Under the leadership of former NBN Co CEO Mike Quigley and Labor Communications Ministers Conroy and Albanese, the company charged with rolling out the National Broadband Network (NBN) across Australia created a rigid, hierarchical culture of rules and blame that left it in diabolical shape, Malcolm Turnbull told a Fairfax infrastructure conference on Thursday.
The communications minister said that three weeks after appointing former Telstra CEO Ziggy Switkowski as executive chairman of NBN Co in 2013, Switkowski said the culture was worse than Telstra, and more akin to that found when Telstra was fully government owned and still called Telecom Australia, or even part of the Postmaster-General's Department.
"Now that is not an exaggeration. How that happened, it's one of the most fascinating things I've ever seen in my business career," Turnbull said. "There was a glee club culture there, and of course if you are in the glee club, you can't be a member if you've got bad news.
"This was one of the things that we had to change, and we have changed it now."
Turnbull said it was obvious that NBN Co's projections were overly optimistic and unrealistic, and it was not long before the company was "mugged by reality", citing NBN Co saying prior to the 2013 election that the average cost to connect a premises with fibre was, on average, between AU$2,200 and AU$2,500.
"[It was] completely and utterly untrue, untrue," the minister said. "The real cost ... we've built a lot of this, we've built hundreds and hundreds of thousands of these, so the NBN Co actually knows what it costs to connect premises with fibre -- the real cost is AU$3,600, and that's before you add in another AU$700 for the capitalised cost of the Telstra pits and pipes.
"That's a big delta, a very big delta. How can you get it so wrong? I think a bit part of it was this glee club culture."
In separate comments made to ABC radio on Thursday morning, NBN CEO Bill Morrow confirmed that the company had spent AU$100,000 to drill through 300 metres of rock to connect three houses in Queensland.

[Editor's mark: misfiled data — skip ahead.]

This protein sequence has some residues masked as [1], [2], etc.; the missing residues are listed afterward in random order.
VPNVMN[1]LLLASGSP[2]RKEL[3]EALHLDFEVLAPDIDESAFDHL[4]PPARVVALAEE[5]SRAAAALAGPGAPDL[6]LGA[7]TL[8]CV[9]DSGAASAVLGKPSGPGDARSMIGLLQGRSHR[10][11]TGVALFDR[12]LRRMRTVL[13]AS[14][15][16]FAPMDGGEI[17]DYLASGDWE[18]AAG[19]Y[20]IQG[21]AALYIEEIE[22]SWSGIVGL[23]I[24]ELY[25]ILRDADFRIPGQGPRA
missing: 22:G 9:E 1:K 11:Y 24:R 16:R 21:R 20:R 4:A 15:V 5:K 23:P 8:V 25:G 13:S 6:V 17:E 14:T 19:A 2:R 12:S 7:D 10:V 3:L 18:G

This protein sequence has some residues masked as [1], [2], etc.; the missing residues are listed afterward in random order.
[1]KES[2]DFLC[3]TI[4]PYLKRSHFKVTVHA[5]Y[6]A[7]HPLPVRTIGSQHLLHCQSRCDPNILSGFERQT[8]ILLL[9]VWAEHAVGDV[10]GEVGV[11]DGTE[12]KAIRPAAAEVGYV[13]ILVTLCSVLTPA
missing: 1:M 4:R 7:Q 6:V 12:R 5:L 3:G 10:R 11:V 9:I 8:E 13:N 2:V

"This is what makes part of this complex. Not every home is the same in order to get them connected to a broadband network, and some are going to be very expensive, and others are going to be moderately so," Morrow said.
"This is the vulnerability that we have, that if you take a major adjustment to the plan, it could cost the taxpayers quite a bit of money."
Yesterday, NBN Co announced that it had restructured its contract model to place greater emphasis on contractor performance, and had signed a set of five contracts with Downer, Transfield, Visionstream, Fulton Hogan, and WBHO for deploying the NBN to 4 million premises.
Missing from the list of contractors was Telstra, which said it had decided to remove itself from the tender process based on a "commercial assessment", but Morrow expects the company to gain work in the future.
"We're using them in a variety of different ways, they did participate in the tender process and for the reasons that they choose, they pulled out of it in the end and they are not listed in this round. However, we do expect them to be a part of the build going forward," he said.
"When we looked at the market rates, trying to get the best value for the taxpayers, Telstra felt that that was something that they didn't want to participate any further in, and they pulled out."
Telstra said it is continuing to deliver on the AU$390 million planning and design contract signed with NBN Co late last year to incorporate the use of copper-based technologies in the rollout.
The Australian Competition and Consumer Commission (ACCC) announced on Thursday that it had accepted NBN Co's long-term revenue constraint methodology for the 2013-14 financial year.
"The ACCC is satisfied that NBN Co's proposal meets the expenditure criteria set out in the Special Access Undertaking (SAU)," ACCC Commissioner Cristina Cifuentes said in a statement.
Optus said in its submission (PDF) to the ACCC that the current SAU did not take into account the new so-called multi-technology mix of the NBN -- which uses hybrid fibre-coaxial (HFC), fibre to the node, and fibre to the basement, as well as the existing fibre to the premises -- and instead, the SAU stated that fibre to the premises would be deployed to 93 percent of Australia households. The company also said that NBN's compliance was less rigorous than that imposed on other telcos, and recommended the ACCC make NBN comply with the Telecommunications Industry Regulatory Accounting Framework.